Phobia is a condition that is marked by an excessive or irrational fear of a particular object, place or situation. It is a common mental disorder that can affect the daily lives of many people.
Typically, phobias develop in the early childhood. Some of the most common examples of phobia include a phobia of heights, spiders, snakes, germs, clowns, dentists, flying, dark or quiet places, and enclosed spaces.
The DSM-5 defines a phobia as a “marked and persistent fear or anxiety about a particular object, place or event. A phobia is irrational and may be linked to the specific context in which the object, place or event occurs.”
People with a phobia will often avoid the object, place or event that triggers their phobia. They may also have problems with concentration and sleeping. Many people with phobias report feeling uncomfortable, dizzy, and nauseous.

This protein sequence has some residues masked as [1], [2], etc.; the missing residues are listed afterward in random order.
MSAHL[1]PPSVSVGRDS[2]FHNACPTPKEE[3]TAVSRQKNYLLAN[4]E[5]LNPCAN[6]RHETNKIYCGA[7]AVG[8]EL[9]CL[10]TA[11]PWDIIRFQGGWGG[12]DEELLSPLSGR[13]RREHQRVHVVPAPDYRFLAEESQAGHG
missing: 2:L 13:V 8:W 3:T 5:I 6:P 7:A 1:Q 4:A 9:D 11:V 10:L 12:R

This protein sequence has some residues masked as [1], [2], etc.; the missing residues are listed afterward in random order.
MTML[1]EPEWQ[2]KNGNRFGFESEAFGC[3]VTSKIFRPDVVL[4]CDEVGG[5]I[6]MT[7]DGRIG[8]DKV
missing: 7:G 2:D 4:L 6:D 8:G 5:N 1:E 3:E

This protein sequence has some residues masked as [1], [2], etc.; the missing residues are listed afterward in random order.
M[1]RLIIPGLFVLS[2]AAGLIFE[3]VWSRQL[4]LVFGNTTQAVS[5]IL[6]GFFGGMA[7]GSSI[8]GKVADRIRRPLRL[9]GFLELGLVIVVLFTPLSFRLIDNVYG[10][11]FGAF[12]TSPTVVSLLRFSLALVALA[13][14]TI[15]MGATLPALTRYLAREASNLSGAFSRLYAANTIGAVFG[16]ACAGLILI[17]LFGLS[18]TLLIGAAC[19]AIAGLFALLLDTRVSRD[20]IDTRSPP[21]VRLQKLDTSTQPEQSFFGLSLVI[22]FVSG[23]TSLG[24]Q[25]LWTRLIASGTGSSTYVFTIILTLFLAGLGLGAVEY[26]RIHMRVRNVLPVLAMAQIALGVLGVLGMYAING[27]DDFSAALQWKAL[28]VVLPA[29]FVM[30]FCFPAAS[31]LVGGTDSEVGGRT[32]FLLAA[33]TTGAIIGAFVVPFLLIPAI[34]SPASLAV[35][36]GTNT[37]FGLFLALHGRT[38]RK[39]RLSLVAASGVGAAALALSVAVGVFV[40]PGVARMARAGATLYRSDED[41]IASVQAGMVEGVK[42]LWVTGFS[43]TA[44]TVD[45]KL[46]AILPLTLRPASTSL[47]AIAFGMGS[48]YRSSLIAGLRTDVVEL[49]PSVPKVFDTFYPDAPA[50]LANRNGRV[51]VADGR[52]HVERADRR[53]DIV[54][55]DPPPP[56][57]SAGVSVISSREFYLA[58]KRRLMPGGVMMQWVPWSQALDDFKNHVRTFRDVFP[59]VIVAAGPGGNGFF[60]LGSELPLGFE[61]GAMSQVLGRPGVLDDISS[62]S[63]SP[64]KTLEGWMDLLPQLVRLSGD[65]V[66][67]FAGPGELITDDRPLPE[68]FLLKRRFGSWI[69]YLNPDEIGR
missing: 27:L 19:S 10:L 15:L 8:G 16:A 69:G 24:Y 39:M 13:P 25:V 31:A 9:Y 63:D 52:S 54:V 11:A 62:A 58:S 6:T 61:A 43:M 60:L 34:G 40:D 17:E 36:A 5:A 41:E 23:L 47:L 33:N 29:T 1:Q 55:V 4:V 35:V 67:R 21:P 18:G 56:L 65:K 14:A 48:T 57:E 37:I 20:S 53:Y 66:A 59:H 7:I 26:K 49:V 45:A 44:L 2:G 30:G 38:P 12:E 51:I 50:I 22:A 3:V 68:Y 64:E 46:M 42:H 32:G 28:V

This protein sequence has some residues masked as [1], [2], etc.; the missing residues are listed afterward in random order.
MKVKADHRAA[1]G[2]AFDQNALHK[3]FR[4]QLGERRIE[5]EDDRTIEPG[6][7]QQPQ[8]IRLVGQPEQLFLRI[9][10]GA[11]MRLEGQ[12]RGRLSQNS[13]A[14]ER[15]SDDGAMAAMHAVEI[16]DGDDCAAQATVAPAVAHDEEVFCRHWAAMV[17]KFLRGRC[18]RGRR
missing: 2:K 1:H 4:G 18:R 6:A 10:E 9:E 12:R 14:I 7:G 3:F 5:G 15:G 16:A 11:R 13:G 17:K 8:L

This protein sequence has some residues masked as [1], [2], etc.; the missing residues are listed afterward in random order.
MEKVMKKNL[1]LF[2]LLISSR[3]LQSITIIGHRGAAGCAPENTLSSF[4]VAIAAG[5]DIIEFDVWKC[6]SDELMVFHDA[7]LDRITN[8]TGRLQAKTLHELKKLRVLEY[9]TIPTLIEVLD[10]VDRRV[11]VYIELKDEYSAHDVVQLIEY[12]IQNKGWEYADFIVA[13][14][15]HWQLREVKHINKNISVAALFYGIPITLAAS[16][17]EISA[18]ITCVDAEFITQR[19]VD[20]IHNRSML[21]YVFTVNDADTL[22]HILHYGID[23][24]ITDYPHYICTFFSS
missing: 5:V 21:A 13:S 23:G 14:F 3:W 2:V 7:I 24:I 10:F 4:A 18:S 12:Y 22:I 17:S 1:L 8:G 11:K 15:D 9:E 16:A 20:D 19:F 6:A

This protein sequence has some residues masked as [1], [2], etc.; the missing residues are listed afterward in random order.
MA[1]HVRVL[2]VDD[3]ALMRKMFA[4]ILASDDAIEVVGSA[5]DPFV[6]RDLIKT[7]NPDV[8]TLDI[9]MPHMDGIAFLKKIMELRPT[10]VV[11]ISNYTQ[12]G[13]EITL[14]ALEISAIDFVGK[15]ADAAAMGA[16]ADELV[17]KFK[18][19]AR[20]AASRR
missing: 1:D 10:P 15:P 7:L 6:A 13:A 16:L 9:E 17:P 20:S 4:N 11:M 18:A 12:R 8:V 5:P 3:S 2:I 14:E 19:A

The symptoms of phobias are similar to those of other types of anxiety disorders. If left untreated, a phobia can interfere with work, school, relationships, and even everyday activities. However, there are a number of treatments available to help improve a person’s quality of life.
Exposure therapy is one of the most popular treatments for phobias. This therapy involves gradually increasing exposure to the object, place or event that causes the person’s phobia.
Often, these treatments are performed as self-exposure, but sometimes benzodiazepine medications are also used. Benzodiazepine medications are not always effective, however, so a phobia sufferer may need to seek professional help to treat their anxiety.